M-Audio Audiophile 192 Sound Card: A Review

Please note: I've left this page up for historical purposes. The sound card is no longer supported by the company that took over the card's original manufacturer.


When I was setting up my home recording studio, getting a new sound card was not at the top of my list.  I was more interested in software and musical instruments than in connections.  That happy period did not last long at all.  For one thing, I needed a decent MIDI connection to my PC (Windows 7, 64-bit, Service Pack 1) in order to use either Finale 2011 or Reason 6.  I also wanted to record analog audio tracks (like me singing into a microphone), and wanted to get good sound back out of my PC to my Behringer B2031A Truth Active Monitors.  The Realtek sound card that came with my ZT PC wasn't designed for such tasks. 

Here's what I thought would be a good criteria list for an appropriate sound card:

  1. An internal card, using a PCI slot (I've got one PCI - not PCI Express - slot empty in my PC);
  2. Compatible with Windows 7, 64-bit;
  3. An ASIO driver, which Reason 6 demands;
  4. 16-channel MIDI in and out;
  5. Up to 24-bit/192kHz audio;
  6. Ideally - I could compromise - 2 balanced analog inputs (1/4” TRS), and 2 balanced analog outputs (1/4” TRS);
  7. Not too expensive.

There are not a lot of cards out there that fit this bill, but the Audiophile 192 claims to.  The card is pictured above, and comes with the cable pack you see, which has the two MIDI connectors, two analog inputs, two analog outputs, and two analog monitor outputs.  There are also two S/PDIF digital (coaxial RCA connectors) connectors - one in, one out - on the card, which I'd probably never use.  So cool, yes?  And though the MSRP is $199, the street price is around $99. 

I bought the Audiophile 192 online on February 26, 2012, from B&H Photo in New York.  I dealt with this shop when I lived in New York City, they had a good price, and there was no problem with B&H.  Still, in retrospect, I should have just bought the card from Amazon.  Why?  Return policy.  B&H tells you upfront that you can't return this to them because, hey, it's a sound card.  Amazon would have let me return the card if it was defective.  But what were the chances of that . . ?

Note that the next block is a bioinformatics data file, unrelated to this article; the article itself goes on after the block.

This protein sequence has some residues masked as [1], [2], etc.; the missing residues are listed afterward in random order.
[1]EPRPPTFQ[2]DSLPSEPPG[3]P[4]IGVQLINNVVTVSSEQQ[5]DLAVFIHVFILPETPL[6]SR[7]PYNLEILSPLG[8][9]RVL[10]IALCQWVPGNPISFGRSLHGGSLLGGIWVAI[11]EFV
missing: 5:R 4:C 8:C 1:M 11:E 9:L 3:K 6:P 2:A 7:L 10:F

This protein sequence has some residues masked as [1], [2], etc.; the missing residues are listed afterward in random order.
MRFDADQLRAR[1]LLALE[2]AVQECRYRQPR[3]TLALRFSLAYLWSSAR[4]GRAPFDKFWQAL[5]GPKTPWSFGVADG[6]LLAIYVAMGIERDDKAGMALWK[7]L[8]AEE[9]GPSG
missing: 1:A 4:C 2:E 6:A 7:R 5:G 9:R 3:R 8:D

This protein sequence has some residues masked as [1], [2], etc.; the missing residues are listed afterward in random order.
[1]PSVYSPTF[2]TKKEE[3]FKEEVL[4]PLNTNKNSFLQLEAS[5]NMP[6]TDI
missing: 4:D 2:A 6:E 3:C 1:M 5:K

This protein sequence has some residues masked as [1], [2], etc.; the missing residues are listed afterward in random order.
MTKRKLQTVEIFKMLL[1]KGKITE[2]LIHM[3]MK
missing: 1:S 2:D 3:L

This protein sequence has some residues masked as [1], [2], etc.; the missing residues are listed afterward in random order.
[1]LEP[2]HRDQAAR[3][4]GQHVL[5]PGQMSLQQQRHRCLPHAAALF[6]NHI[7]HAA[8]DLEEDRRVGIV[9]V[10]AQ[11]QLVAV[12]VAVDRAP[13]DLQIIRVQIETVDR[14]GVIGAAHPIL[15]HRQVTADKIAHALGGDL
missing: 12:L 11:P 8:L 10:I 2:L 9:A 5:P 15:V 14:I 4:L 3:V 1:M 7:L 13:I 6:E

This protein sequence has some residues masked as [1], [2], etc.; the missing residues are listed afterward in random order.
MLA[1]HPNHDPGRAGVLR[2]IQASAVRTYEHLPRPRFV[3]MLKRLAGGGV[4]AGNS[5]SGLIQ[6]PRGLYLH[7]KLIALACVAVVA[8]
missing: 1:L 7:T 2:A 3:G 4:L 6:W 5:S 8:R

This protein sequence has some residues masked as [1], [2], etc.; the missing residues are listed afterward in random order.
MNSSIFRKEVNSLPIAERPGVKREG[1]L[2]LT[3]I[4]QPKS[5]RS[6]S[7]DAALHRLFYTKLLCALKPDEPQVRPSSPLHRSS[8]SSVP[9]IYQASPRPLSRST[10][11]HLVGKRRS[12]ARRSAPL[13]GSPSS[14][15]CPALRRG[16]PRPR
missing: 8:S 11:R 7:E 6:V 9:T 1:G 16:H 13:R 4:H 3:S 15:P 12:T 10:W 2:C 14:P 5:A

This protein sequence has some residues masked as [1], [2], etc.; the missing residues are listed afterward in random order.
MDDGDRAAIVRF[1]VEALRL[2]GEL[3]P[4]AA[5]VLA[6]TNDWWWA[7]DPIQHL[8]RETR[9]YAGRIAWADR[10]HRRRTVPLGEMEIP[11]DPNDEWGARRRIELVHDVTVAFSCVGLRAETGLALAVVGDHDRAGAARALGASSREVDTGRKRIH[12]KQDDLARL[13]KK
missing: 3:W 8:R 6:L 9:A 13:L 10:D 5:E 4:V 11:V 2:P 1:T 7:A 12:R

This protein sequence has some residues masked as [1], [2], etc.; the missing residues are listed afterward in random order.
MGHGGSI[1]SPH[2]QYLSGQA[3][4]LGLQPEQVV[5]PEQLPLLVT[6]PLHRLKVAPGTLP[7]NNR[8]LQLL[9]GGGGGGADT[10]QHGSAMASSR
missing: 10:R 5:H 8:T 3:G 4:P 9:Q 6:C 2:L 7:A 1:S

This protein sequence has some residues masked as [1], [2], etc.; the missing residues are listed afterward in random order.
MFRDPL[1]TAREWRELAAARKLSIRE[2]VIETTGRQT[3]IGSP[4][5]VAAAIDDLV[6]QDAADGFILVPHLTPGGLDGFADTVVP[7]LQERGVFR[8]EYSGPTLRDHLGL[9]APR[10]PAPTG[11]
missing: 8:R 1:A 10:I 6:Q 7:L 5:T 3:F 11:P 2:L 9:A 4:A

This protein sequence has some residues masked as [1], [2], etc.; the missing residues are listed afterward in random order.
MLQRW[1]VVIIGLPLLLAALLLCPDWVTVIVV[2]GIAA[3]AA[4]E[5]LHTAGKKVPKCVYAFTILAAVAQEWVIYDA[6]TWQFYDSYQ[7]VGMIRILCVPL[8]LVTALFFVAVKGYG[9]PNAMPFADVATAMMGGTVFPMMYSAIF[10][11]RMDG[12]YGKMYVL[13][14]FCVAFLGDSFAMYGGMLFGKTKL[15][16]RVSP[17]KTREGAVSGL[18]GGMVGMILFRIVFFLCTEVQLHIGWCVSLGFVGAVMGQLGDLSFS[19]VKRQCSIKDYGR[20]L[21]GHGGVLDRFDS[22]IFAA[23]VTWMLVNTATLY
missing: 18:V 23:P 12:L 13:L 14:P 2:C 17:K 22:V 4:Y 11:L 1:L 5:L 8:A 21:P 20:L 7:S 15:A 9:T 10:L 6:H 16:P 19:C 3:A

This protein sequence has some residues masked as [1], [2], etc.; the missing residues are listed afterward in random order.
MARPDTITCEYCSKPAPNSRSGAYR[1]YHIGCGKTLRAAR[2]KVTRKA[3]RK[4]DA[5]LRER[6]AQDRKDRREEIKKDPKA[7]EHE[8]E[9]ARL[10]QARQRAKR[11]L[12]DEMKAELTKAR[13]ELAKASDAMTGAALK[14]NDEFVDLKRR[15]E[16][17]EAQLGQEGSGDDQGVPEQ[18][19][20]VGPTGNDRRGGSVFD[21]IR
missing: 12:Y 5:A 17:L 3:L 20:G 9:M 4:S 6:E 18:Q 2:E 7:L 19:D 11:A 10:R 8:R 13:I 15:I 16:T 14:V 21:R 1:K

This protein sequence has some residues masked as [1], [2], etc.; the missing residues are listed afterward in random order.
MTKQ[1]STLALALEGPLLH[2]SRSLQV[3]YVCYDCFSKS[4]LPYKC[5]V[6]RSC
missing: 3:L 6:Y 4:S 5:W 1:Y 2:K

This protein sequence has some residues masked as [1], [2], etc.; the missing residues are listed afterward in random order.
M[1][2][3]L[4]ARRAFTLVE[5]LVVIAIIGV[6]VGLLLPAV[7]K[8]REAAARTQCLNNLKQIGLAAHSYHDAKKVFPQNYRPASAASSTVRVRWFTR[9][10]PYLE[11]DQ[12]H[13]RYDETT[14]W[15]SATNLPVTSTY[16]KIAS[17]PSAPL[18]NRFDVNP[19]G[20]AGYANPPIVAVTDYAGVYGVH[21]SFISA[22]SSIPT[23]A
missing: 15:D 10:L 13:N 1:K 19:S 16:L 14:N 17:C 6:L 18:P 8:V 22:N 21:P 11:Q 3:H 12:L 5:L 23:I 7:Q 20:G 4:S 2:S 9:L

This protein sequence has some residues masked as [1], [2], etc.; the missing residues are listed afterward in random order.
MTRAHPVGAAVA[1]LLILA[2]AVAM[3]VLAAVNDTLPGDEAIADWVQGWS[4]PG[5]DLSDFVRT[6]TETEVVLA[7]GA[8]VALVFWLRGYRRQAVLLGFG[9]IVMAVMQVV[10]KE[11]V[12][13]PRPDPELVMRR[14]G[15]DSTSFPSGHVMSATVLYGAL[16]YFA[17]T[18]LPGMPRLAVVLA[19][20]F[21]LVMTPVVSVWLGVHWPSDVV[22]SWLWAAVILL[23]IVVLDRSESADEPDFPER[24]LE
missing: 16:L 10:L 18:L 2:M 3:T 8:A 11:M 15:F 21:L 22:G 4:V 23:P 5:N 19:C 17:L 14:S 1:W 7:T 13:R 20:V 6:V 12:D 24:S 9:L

The card arrived, I installed it, and chose not to bother with the included free software, which consisted of some sad demo stuff from 2007 that wouldn't work in Windows 7 anyway. 

So - you've already guessed this - the card did not work.  (I think the problem is in the drivers, although the card's manufacturer disagrees with my assessment.)  The MIDI connection was great, the analog monitor outputs were great, the inputs just didn't work.  At all.  I did a bunch of research on this on the web and, apparently, this is not an uncommon problem with this card, at least for those using Windows 7.  If you register your product with Avid, who makes this card, you get ONE free support call, after which anything else will cost you $15 per issue.  (Maybe that's their money-making strategy.)  So I call, and the tech, who is nice, goes through all sorts of tests and scenarios with me, but unresponsive outputs are just that, and we get nowhere.  I e-mail my IRQ list, and they see no problem.  Back and forth . . .

On March 28, they issue me a Return Merchandise Authorization, which basically allows me to send the card back to Avid at my own expense ($11.35).  I'm underwhelmed, but send the card back. 

Stay tuned for more details  . . .

Update, April 9, 2012

Got the card back - don't know if it was a new card, or they repaired the one I sent - installed it, and it works.  Guess it wasn't the driver after all.  So, basically, I'm happy, except I still feel that I shouldn't be out $11.35 because the first card was defective.  On the other hand, this card is a good solution for a home studio now that it's working.






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